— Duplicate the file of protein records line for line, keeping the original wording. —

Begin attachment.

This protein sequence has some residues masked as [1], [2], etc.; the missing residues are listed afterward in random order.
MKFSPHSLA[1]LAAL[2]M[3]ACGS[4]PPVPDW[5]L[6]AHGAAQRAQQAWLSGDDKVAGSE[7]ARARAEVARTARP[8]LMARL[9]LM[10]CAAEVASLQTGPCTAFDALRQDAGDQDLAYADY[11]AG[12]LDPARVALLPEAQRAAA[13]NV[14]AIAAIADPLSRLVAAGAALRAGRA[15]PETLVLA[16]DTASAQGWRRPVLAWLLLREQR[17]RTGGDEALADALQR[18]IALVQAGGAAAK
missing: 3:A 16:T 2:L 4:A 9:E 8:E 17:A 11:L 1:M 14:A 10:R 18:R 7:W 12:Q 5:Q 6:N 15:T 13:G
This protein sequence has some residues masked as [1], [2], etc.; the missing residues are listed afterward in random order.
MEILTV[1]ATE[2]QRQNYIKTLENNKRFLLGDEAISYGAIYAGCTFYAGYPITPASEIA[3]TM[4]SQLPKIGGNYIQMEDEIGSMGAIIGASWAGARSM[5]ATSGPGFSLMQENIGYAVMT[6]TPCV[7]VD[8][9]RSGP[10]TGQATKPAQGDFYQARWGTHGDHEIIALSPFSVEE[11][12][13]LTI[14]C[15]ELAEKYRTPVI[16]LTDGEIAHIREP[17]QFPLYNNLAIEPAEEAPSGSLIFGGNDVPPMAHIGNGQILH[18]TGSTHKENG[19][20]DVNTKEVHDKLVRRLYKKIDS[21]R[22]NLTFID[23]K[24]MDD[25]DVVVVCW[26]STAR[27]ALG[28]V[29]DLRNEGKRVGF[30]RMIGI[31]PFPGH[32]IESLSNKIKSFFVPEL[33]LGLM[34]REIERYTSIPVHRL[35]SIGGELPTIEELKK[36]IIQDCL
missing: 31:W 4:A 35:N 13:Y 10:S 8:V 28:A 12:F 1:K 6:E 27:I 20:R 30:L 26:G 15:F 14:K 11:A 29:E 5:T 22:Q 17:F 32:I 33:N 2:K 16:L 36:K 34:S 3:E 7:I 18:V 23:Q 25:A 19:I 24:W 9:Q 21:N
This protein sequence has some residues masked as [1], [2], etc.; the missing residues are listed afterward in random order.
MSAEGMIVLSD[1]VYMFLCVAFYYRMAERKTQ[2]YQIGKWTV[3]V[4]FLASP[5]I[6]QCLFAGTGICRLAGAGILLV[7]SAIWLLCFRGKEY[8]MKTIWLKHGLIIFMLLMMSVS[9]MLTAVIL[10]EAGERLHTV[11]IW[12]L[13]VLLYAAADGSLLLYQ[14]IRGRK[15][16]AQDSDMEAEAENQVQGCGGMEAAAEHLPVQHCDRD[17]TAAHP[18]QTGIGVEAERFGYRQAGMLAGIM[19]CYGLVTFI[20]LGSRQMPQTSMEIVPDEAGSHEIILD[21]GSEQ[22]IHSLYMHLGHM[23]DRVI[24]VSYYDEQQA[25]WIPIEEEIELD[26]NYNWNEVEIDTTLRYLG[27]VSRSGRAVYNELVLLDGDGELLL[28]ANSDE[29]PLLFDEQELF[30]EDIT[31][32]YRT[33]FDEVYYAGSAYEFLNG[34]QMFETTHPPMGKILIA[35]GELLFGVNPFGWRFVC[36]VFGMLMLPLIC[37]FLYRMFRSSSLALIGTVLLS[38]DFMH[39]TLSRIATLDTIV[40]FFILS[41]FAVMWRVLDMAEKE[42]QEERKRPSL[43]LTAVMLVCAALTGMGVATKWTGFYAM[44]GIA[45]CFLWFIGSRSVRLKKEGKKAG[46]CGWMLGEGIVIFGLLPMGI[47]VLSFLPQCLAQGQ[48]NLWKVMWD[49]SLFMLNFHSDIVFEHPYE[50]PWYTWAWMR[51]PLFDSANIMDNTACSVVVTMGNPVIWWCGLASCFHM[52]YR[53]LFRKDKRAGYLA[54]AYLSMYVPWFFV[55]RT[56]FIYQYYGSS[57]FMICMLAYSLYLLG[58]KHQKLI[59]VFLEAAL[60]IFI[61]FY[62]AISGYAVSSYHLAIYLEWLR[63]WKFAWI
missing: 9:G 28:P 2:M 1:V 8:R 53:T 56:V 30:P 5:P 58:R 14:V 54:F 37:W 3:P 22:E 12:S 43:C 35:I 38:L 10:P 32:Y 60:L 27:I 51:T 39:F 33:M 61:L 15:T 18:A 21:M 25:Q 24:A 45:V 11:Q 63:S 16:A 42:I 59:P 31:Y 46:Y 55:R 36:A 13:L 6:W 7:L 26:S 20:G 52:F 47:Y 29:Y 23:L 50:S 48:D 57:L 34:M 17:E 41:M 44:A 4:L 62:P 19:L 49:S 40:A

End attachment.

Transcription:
This protein sequence has some residues masked as [1], [2], etc.; the missing residues are listed afterward in random order.
MKFSPHSLA[1]LAAL[2]M[3]ACGS[4]PPVPDW[5]L[6]AHGAAQRAQQAWLSGDDKVAGSE[7]ARARAEVARTARP[8]LMARL[9]LM[10]CAAEVASLQTGPCTAFDALRQDAGDQDLAYADY[11]AG[12]LDPARVALLPEAQRAAA[13]NV[14]AIAAIADPLSRLVAAGAALRAGRA[15]PETLVLA[16]DTASAQGWRRPVLAWLLLREQR[17]RTGGDEALADALQR[18]IALVQAGGAAAK
missing: 3:A 16:T 2:L 4:A 9:E 8:E 17:A 11:L 1:M 14:A 10:R 18:R 7:W 12:Q 5:Q 6:N 15:T 13:G
This protein sequence has some residues masked as [1], [2], etc.; the missing residues are listed afterward in random order.
MEILTV[1]ATE[2]QRQNYIKTLENNKRFLLGDEAISYGAIYAGCTFYAGYPITPASEIA[3]TM[4]SQLPKIGGNYIQMEDEIGSMGAIIGASWAGARSM[5]ATSGPGFSLMQENIGYAVMT[6]TPCV[7]VD[8][9]RSGP[10]TGQATKPAQGDFYQARWGTHGDHEIIALSPFSVEE[11][12][13]LTI[14]C[15]ELAEKYRTPVI[16]LTDGEIAHIREP[17]QFPLYNNLAIEPAEEAPSGSLIFGGNDVPPMAHIGNGQILH[18]TGSTHKENG[19][20]DVNTKEVHDKLVRRLYKKIDS[21]R[22]NLTFID[23]K[24]MDD[25]DVVVVCW[26]STAR[27]ALG[28]V[29]DLRNEGKRVGF[30]RMIGI[31]PFPGH[32]IESLSNKIKSFFVPEL[33]LGLM[34]REIERYTSIPVHRL[35]SIGGELPTIEELKK[36]IIQDCL
missing: 31:W 4:A 35:N 13:Y 10:S 8:V 28:A 12:F 1:K 6:E 27:I 20:R 30:L 26:G 15:F 14:K 11:A 29:E 5:T 22:Q 17:F 32:I 33:N 2:K 16:L 36:K 34:S 3:E 7:I 18:V 23:Q 25:A 19:I 24:W 9:Q 21:N
This protein sequence has some residues masked as [1], [2], etc.; the missing residues are listed afterward in random order.
MSAEGMIVLSD[1]VYMFLCVAFYYRMAERKTQ[2]YQIGKWTV[3]V[4]FLASP[5]I[6]QCLFAGTGICRLAGAGILLV[7]SAIWLLCFRGKEY[8]MKTIWLKHGLIIFMLLMMSVS[9]MLTAVIL[10]EAGERLHTV[11]IW[12]L[13]VLLYAAADGSLLLYQ[14]IRGRK[15][16]AQDSDMEAEAENQVQGCGGMEAAAEHLPVQHCDRD[17]TAAHP[18]QTGIGVEAERFGYRQAGMLAGIM[19]CYGLVTFI[20]LGSRQMPQTSMEIVPDEAGSHEIILD[21]GSEQ[22]IHSLYMHLGHM[23]DRVI[24]VSYYDEQQA[25]WIPIEEEIELD[26]NYNWNEVEIDTTLRYLG[27]VSRSGRAVYNELVLLDGDGELLL[28]ANSDE[29]PLLFDEQELF[30]EDIT[31][32]YRT[33]FDEVYYAGSAYEFLNG[34]QMFETTHPPMGKILIA[35]GELLFGVNPFGWRFVC[36]VFGMLMLPLIC[37]FLYRMFRSSSLALIGTVLLS[38]DFMH[39]TLSRIATLDTIV[40]FFILS[41]FAVMWRVLDMAEKE[42]QEERKRPSL[43]LTAVMLVCAALTGMGVATKWTGFYAM[44]GIA[45]CFLWFIGSRSVRLKKEGKKAG[46]CGWMLGEGIVIFGLLPMGI[47]VLSFLPQCLAQGQ[48]NLWKVMWD[49]SLFMLNFHSDIVFEHPYE[50]PWYTWAWMR[51]PLFDSANIMDNTACSVVVTMGNPVIWWCGLASCFHM[52]YR[53]LFRKDKRAGYLA[54]AYLSMYVPWFFV[55]RT[56]FIYQYYGSS[57]FMICMLAYSLYLLG[58]KHQKLI[59]VFLEAAL[60]IFI[61]FY[62]AISGYAVSSYHLAIYLEWLR[63]WKFAWI
missing: 9:G 28:P 2:M 1:V 8:R 53:T 56:V 30:P 5:P 58:R 14:V 54:F 37:W 3:P 22:E 12:S 43:C 35:I 38:L 10:P 32:Y 60:L 27:I 51:T 39:F 33:M 61:L 15:T 18:A 21:M 25:Q 24:A 45:V 11:Q 63:S 16:A 42:I 59:P 31:Y 46:Y 55:R 36:A 13:L 6:W 7:L 26:S 20:G 52:F 47:Y 29:Y 23:L 50:S 48:D 57:L 34:M 17:E 41:M 44:A 4:L 62:P 19:L 49:S 40:A